Full page ad starts debate on spending reform


By Jason Williams,
Taxpayer Association of Oregon

A full page ad in the state’s largest newspaper ran in the Sunday Oregonian this week (click photo for larger view).   It was placed by Brighter Oregon, a  broad  statewide coalition of Oregon consumers, taxpayers, small and large businesses, associations and organizations who have come together to support the Oregon Business Plan framework for addressing the state budget’s structural deficit.

The Brighter Oregon ad lays out these facts:

Fact #1: State revenue has increased nearly 40% since 2001, providing the most revenue the state has ever had.

Fact #2: Despite this huge increase in revenue, Oregon faces a $1.4 billion deficit.

Fact #3: A major contributor to Oregon’s deficit is the dramatic increase in government employee compensation costs,including pensions and health care expenses.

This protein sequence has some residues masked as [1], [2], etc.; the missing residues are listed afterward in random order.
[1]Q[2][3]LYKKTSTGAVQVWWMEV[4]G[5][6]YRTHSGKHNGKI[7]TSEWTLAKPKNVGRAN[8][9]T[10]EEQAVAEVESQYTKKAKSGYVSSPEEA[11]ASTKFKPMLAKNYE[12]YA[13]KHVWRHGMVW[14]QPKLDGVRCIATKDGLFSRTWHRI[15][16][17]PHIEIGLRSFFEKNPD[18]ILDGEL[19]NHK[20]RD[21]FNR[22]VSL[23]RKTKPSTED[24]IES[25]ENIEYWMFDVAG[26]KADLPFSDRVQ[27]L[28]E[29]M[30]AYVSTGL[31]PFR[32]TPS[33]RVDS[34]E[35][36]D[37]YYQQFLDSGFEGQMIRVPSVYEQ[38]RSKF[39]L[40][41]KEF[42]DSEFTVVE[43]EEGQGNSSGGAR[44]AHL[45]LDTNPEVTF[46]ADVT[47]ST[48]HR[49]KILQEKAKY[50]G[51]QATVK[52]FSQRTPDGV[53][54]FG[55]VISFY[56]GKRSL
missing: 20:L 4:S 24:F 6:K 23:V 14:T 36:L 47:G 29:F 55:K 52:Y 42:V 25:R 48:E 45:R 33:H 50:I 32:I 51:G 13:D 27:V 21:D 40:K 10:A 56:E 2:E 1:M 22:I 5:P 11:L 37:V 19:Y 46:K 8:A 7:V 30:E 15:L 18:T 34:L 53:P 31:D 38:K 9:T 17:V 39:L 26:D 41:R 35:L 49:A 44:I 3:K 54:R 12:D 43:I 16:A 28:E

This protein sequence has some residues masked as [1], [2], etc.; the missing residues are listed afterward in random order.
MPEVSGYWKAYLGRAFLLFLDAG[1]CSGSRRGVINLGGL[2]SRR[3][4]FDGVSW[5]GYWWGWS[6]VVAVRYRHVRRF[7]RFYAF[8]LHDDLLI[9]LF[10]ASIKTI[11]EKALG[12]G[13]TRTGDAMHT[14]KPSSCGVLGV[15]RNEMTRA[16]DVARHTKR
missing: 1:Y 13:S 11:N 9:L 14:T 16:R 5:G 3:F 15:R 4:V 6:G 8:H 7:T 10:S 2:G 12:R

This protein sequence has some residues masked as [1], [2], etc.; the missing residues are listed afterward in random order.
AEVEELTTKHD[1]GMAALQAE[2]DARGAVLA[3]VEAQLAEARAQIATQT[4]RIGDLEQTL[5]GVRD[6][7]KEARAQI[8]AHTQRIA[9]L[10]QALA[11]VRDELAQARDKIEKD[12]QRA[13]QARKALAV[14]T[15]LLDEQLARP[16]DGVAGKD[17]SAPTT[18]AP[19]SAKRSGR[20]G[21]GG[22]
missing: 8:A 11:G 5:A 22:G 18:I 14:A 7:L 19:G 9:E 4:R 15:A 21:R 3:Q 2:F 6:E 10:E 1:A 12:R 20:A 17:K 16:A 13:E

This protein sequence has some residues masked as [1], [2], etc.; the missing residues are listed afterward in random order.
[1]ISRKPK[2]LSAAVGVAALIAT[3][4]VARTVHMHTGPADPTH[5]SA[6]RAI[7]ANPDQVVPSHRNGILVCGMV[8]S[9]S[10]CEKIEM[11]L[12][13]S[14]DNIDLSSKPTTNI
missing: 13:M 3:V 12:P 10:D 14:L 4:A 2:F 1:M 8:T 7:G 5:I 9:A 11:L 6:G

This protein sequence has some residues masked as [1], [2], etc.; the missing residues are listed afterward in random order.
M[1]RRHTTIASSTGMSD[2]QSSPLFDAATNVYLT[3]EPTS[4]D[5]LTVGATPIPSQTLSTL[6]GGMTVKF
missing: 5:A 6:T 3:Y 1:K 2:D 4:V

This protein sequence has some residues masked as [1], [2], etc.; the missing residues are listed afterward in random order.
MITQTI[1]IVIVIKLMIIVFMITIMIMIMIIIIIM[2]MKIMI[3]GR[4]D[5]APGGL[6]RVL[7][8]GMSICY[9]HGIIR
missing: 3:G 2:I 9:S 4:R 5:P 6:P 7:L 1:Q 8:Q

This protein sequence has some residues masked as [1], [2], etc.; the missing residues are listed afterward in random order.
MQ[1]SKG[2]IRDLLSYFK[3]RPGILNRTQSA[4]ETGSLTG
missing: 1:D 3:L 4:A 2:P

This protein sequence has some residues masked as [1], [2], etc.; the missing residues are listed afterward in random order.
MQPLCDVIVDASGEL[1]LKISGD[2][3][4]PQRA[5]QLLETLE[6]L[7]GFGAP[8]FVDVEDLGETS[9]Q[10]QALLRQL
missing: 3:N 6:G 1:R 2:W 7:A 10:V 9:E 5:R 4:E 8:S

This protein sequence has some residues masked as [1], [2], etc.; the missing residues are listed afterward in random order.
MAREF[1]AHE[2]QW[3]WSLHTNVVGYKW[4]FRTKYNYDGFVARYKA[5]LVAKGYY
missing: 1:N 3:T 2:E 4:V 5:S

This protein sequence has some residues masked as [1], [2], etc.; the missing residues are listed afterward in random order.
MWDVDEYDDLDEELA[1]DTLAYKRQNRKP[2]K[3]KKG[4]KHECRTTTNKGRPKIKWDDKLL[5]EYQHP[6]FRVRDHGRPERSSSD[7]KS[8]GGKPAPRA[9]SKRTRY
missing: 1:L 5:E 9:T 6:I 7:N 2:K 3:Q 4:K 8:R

It makes the call to action by stating “Let’s control runaway state spending, so we can invest in better outcomes for Oregon” and then encourages peopel to visit their website to enlist at Brighter Oregon

Brighter Oregon ad also cites these media quotes:

“Halting the constant increase in employee compensation costs is key to solving the budget problem….he state must rein in benefit costs before it asks for more revenue” — Medford Mail Tribune April 30, 2017


“It’s up to everyone involved to set aside their differences and work together on fixing the state’s financial structure in ways that will ensure stable funding for essential government services for many years to come.” Eugene Register Guard May 3, 2017

For more info go to Brighter Oregon

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Posted by at 05:20 | Posted in Uncategorized | 3 Comments |Email This Post Email This Post |Print This Post Print This Post
  • tanpamoney

    we still have some financial problem


  • Dick Winningstad

    Oregon is a clear example of socialists running out of other people’s money.

  • Bud Brota

    You have to get somewhere south or east of Portlandia before you’ll find more than 5 people who would agree to cutting back government spending: e.g. Eugene and Medford.

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